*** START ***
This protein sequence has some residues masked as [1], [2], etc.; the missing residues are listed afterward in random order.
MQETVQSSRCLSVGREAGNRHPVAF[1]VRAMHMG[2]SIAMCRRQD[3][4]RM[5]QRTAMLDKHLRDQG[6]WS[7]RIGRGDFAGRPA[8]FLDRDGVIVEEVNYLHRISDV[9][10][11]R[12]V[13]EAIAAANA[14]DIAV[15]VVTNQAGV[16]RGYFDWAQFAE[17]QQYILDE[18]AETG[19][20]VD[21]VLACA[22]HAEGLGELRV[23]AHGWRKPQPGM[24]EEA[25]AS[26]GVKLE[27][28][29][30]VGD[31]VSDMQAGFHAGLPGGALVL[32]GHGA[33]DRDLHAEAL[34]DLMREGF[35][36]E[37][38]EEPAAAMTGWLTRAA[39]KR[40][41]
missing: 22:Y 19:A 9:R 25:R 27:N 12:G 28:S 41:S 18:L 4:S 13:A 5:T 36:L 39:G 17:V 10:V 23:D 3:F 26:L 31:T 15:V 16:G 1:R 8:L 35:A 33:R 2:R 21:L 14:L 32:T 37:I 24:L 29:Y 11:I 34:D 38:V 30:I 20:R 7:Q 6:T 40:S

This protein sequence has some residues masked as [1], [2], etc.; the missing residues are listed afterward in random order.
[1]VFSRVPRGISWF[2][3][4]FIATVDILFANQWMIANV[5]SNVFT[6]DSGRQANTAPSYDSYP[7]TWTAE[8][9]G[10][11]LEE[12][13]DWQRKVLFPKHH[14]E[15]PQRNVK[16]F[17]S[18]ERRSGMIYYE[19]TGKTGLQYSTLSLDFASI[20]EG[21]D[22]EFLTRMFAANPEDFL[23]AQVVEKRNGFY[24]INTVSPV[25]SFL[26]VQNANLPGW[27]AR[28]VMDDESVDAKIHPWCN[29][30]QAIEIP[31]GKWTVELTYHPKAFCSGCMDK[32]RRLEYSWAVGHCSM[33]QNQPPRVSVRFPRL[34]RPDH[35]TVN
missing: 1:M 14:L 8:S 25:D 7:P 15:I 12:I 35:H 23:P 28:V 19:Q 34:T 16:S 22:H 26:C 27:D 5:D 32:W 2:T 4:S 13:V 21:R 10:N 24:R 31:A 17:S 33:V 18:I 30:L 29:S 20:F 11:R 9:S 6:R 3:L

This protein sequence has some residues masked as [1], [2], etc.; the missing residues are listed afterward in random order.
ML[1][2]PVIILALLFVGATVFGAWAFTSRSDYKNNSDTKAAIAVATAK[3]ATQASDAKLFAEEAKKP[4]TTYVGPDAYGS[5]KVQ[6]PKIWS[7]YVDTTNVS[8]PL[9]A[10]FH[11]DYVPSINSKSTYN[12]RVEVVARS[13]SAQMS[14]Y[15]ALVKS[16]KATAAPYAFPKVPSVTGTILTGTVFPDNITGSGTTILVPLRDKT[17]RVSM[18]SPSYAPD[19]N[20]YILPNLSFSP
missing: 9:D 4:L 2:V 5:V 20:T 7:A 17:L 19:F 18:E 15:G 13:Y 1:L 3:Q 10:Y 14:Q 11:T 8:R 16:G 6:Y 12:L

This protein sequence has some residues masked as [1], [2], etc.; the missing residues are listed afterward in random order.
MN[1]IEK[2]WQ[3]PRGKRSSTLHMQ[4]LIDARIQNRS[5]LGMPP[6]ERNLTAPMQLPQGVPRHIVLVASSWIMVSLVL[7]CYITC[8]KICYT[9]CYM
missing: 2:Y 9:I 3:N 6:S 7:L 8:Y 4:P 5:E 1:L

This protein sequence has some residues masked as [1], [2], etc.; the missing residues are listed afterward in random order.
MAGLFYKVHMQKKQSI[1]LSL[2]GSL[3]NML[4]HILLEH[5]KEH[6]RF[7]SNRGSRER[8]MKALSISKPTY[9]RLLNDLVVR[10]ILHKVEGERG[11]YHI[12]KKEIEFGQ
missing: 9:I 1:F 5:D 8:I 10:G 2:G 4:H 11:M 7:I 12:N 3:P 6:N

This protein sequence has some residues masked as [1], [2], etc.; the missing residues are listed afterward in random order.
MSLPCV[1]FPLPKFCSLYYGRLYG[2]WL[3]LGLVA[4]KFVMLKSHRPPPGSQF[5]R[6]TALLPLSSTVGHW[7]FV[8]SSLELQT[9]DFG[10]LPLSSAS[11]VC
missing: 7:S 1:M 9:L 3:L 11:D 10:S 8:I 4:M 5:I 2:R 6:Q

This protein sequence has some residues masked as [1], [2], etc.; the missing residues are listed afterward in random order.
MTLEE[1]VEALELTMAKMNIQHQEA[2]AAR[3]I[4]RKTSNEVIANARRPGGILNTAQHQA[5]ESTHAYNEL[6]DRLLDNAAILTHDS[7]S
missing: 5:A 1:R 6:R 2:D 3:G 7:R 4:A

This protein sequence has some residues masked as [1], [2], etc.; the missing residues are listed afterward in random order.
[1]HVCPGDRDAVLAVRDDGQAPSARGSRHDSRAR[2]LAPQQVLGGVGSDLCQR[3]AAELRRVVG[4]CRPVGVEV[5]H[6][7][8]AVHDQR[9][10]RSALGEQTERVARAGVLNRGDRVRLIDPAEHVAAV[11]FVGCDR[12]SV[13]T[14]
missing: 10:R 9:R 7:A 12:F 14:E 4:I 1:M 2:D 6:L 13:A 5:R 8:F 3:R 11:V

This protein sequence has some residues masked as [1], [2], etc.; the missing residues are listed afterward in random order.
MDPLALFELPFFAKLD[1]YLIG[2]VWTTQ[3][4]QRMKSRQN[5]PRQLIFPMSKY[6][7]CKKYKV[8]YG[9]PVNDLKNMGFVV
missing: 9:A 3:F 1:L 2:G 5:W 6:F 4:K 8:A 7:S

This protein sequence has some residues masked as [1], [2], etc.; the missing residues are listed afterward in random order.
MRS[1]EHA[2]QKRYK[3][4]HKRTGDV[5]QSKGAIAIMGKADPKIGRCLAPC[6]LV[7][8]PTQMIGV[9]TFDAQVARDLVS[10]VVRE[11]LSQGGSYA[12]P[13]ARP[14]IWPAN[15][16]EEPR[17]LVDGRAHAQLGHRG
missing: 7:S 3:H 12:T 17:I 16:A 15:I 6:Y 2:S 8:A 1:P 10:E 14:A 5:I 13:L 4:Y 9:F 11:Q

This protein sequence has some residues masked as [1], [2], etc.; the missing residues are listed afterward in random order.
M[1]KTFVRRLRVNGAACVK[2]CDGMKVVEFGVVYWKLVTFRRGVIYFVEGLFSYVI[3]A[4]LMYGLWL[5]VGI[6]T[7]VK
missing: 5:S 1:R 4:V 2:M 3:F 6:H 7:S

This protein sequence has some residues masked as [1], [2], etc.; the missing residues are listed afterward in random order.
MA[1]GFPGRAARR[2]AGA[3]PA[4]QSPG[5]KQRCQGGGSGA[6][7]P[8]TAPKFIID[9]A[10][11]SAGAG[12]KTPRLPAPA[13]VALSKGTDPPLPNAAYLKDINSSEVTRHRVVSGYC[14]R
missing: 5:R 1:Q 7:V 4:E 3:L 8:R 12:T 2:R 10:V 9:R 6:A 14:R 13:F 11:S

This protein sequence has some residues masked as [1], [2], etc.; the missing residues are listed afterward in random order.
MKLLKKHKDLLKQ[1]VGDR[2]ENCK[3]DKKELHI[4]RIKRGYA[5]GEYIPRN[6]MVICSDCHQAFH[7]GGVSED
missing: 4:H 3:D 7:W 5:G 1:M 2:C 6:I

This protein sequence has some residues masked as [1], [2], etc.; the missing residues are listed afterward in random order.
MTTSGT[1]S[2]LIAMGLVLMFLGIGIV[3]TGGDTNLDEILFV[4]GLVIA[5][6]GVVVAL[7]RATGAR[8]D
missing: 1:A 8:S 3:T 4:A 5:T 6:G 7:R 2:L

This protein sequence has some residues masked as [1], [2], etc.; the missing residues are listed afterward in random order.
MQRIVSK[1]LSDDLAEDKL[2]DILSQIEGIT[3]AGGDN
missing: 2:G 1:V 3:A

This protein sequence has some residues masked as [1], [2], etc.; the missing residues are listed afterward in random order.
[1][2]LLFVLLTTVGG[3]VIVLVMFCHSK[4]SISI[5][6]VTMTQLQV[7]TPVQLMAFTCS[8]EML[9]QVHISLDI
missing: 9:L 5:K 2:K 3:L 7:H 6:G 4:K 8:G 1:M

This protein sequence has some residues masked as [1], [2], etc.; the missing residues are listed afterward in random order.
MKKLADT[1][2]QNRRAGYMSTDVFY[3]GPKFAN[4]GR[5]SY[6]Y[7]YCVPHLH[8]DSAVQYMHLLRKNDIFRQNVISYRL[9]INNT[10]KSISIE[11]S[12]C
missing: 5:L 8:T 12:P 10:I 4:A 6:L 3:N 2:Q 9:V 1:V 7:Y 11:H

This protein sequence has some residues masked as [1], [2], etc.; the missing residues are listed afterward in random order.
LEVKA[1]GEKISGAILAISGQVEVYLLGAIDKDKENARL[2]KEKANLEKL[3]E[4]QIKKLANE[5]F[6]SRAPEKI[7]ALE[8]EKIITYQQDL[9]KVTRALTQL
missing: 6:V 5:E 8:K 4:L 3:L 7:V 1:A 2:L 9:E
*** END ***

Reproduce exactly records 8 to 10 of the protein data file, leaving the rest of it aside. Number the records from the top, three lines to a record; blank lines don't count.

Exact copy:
This protein sequence has some residues masked as [1], [2], etc.; the missing residues are listed afterward in random order.
[1]HVCPGDRDAVLAVRDDGQAPSARGSRHDSRAR[2]LAPQQVLGGVGSDLCQR[3]AAELRRVVG[4]CRPVGVEV[5]H[6][7][8]AVHDQR[9][10]RSALGEQTERVARAGVLNRGDRVRLIDPAEHVAAV[11]FVGCDR[12]SV[13]T[14]
missing: 10:R 9:R 7:A 12:F 14:E 4:I 1:M 2:D 6:L 13:A 5:R 8:F 3:R 11:V

This protein sequence has some residues masked as [1], [2], etc.; the missing residues are listed afterward in random order.
MDPLALFELPFFAKLD[1]YLIG[2]VWTTQ[3][4]QRMKSRQN[5]PRQLIFPMSKY[6][7]CKKYKV[8]YG[9]PVNDLKNMGFVV
missing: 9:A 3:F 1:L 2:G 5:W 6:F 4:K 8:A 7:S

This protein sequence has some residues masked as [1], [2], etc.; the missing residues are listed afterward in random order.
MRS[1]EHA[2]QKRYK[3][4]HKRTGDV[5]QSKGAIAIMGKADPKIGRCLAPC[6]LV[7][8]PTQMIGV[9]TFDAQVARDLVS[10]VVRE[11]LSQGGSYA[12]P[13]ARP[14]IWPAN[15][16]EEPR[17]LVDGRAHAQLGHRG
missing: 7:S 3:H 12:T 17:I 16:A 15:I 6:Y 2:S 8:A 1:P 10:E 14:A 5:I 13:L 4:Y 9:F 11:Q